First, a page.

ECtHR: O.M. and D.S. v. Ukraine: The Court found a violation of Article 3 ECHR due to the ill-treatment of the Kyrgyz asylum-seekers in Kyiv Airport
On 15 September 2022, the European Court of Human Rights (ECtHR) gave its judgment on the case of O.M. and D.S. v. Ukraine (application no. 18603/12). The case concerned a journalist and political figure persecuted in Kyrgyzstan and her son, who travelled with her to Ukraine in order to apply for international protection. Upon arrival in Kyiv, the applicants were taken by the border guards to the airport transit zone as the first applicant was using a false identity and the second applicant did not have the appropriate documents to cross the Ukrainian border. The border guards seized their documents and allegedly refused to deal with their asylum requests. The applicants were offered to either voluntarily return to Kazakhstan or to leave to a third country of choice under the threat of being returned to Kyrgyzstan. After refusing to leave Ukraine, they were informed that they would be removed to Georgia. The second applicant received a decision refusing leave to enter, which could be appealed against, but without suspensive effect. While in the aircraft before heading to Georgia, the applicant was informed by UNHCR that the Court had granted them an interim measure under Rule 39 of the Rules of Court; however, the applicants were not allowed to leave the aircraft.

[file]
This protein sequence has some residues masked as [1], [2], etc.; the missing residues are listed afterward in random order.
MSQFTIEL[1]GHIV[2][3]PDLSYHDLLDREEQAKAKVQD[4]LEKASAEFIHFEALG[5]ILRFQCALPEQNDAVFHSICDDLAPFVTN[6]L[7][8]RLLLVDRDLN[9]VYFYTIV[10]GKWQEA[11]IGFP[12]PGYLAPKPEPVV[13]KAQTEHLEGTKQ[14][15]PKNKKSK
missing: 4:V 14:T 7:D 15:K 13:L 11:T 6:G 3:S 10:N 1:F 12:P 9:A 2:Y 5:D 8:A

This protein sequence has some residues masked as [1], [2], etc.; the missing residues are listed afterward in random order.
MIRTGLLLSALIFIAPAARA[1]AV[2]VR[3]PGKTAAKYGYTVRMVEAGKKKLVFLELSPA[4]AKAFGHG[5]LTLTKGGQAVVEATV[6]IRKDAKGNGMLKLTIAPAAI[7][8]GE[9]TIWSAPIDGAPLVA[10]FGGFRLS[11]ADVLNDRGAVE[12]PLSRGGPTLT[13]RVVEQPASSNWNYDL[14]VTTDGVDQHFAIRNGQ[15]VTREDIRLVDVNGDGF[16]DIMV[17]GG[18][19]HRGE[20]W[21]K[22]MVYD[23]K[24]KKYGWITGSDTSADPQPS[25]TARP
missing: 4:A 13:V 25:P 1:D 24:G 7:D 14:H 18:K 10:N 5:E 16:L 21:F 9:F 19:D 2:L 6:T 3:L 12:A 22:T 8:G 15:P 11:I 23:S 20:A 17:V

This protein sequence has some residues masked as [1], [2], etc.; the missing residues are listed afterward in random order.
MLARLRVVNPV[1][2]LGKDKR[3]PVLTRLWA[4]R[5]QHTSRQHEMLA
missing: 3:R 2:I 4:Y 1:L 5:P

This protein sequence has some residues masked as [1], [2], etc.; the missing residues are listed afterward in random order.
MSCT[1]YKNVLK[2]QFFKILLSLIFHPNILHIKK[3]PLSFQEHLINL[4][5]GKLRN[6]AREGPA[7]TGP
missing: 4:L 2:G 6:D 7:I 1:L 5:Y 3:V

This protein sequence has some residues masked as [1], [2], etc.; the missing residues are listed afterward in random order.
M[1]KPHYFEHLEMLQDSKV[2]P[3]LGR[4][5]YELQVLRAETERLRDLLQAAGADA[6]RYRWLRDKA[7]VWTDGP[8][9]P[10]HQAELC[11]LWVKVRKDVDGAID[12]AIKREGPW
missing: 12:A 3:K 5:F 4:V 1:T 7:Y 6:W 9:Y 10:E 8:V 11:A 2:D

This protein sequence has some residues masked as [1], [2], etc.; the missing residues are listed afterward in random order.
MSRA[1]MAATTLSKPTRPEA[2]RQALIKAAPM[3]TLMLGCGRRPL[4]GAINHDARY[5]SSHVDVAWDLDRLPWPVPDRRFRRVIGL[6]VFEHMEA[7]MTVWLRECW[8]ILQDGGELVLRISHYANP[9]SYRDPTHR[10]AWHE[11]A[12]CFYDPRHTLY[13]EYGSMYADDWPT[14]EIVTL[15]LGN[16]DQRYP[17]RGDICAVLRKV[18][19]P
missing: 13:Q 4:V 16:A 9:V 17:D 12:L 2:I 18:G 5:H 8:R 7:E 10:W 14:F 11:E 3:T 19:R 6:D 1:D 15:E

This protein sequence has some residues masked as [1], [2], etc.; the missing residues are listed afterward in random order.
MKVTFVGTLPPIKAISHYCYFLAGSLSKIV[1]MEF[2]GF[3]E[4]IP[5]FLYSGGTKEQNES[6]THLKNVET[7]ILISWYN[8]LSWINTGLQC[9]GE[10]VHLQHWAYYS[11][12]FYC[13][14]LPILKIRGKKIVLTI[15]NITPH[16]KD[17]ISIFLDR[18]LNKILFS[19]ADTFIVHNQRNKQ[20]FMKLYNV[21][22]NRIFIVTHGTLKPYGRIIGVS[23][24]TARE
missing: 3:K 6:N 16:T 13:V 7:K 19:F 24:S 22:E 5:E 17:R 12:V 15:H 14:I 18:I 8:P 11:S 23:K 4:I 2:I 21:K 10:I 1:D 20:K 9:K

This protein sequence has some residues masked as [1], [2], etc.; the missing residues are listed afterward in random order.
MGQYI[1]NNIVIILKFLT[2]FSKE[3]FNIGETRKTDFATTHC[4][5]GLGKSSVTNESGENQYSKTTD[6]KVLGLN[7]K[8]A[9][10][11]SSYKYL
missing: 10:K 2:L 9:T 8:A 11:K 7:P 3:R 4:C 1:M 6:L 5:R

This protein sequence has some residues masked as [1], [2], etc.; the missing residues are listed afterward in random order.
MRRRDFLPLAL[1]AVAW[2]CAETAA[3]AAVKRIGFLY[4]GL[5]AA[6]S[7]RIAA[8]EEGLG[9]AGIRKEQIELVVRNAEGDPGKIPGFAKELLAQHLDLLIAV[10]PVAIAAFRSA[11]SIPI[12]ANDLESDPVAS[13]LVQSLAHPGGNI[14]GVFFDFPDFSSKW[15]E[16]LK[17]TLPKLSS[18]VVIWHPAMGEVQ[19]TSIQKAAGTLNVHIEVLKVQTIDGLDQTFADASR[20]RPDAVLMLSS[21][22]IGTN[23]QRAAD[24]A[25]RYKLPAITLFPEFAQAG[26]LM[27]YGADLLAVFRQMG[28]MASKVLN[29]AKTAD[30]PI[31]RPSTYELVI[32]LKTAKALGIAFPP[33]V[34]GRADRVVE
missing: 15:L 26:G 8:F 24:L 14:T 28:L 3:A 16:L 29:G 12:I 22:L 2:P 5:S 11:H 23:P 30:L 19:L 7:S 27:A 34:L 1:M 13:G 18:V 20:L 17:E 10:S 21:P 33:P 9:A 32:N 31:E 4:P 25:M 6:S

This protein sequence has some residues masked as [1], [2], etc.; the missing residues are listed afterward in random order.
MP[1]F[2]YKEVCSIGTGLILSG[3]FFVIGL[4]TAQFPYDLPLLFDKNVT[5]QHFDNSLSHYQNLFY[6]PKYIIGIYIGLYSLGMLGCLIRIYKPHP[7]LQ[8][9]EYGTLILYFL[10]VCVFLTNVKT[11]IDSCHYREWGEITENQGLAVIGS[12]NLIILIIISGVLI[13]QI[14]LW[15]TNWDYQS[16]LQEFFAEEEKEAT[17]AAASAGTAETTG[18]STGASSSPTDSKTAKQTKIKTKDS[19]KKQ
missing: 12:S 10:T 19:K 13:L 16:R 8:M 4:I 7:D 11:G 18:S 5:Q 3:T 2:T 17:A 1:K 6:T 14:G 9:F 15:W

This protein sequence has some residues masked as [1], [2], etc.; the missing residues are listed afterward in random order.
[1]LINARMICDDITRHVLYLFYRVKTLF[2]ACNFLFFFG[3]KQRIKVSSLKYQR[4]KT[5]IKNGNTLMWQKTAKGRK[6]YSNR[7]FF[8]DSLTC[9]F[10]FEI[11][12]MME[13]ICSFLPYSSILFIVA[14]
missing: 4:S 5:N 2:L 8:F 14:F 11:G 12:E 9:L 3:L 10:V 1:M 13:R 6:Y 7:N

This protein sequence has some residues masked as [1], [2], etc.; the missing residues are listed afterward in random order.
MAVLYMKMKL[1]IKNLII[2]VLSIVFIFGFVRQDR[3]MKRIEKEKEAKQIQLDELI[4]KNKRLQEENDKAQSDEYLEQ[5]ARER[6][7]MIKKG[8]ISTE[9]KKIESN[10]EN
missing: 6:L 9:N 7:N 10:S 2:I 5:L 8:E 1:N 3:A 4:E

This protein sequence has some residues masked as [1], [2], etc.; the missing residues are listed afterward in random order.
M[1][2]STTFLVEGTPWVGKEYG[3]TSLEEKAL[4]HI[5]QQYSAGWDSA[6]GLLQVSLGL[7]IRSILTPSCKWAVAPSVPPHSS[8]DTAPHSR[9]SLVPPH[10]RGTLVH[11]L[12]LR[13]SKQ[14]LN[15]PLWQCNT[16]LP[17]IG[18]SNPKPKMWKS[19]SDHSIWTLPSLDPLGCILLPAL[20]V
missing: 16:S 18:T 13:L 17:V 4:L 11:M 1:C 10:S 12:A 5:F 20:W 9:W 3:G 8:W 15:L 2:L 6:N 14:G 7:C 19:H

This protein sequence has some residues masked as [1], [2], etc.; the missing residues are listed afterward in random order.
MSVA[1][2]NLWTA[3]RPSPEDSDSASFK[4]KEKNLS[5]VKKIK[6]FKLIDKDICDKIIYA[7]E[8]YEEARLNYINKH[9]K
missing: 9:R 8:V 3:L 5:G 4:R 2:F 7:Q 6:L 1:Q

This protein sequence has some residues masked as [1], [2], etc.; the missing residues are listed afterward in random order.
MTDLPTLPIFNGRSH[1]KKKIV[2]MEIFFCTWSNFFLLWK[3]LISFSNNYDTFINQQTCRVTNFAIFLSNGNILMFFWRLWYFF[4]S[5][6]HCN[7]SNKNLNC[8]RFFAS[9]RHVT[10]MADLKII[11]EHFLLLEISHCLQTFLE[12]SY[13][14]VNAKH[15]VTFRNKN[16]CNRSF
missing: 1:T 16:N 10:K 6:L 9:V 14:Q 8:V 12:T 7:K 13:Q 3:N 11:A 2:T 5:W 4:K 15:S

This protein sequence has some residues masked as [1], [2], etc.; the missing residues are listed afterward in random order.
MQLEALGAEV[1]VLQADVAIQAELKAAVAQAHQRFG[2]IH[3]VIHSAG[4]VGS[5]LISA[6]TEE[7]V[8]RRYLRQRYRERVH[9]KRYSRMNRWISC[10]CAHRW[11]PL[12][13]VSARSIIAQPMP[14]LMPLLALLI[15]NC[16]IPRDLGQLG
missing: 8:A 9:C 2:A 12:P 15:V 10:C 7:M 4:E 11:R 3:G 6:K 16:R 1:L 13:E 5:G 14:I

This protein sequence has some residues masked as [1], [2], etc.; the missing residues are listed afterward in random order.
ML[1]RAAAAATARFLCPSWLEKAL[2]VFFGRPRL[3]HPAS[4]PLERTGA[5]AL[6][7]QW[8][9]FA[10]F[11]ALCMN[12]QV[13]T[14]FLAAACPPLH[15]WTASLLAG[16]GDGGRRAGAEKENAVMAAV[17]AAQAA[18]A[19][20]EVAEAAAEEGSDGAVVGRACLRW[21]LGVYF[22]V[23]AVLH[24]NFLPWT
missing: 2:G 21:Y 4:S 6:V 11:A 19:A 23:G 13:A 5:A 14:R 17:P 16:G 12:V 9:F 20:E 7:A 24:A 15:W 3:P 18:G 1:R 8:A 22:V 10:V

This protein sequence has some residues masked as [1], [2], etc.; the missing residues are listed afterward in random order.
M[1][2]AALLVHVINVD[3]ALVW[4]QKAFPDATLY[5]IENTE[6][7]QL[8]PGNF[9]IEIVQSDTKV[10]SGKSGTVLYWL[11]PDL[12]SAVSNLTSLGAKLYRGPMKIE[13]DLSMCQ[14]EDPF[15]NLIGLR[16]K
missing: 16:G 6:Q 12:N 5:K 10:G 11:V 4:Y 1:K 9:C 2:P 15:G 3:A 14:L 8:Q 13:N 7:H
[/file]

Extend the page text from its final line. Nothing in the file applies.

The applicants indicated that they were mistreated by the Ukrainian authorities while in the transit zone of an international airport and complained about their eventual removal from Ukraine without any examination of their allegations of risk of ill-treatment or refoulement. The Court decided that the procedural obligation under Article 3 of the Convention was breached given that the authorities of Ukraine failed to assess the alleged risks of treatment contrary to that provision before removing the first applicant from Ukraine. The Court noted that the first applicant’s detailed, specific and consistent account of the relevant events in Ukraine demonstrates that the border guards denied her an opportunity to claim asylum and that she was removed from Ukraine against her will.
With regards to the alleged violation of Article 5 of the Convention, the Court finds that the impugned measures of control and surveillance to which the applicants were subjected while in Ukraine did not amount to a deprivation of liberty within the meaning of Article 5 § 1 of the Convention as there is nothing to suggest that the duration, degree or intensity of the impugned measures exceeded what was strictly necessary for the Ukrainian border guards to comply with relevant formalities.
Referring to the violation of Article 34 of the Convention due to the failure of Ukrainian authorities to comply with the interim measures indicated by the Court under Rule 39, the Court decided that Ukrainian authorities did not provide sufficient justification or objective explanation for their failure to comply with the Court’s decision and thus the state failed to comply with their obligations under Article 34 ECHR.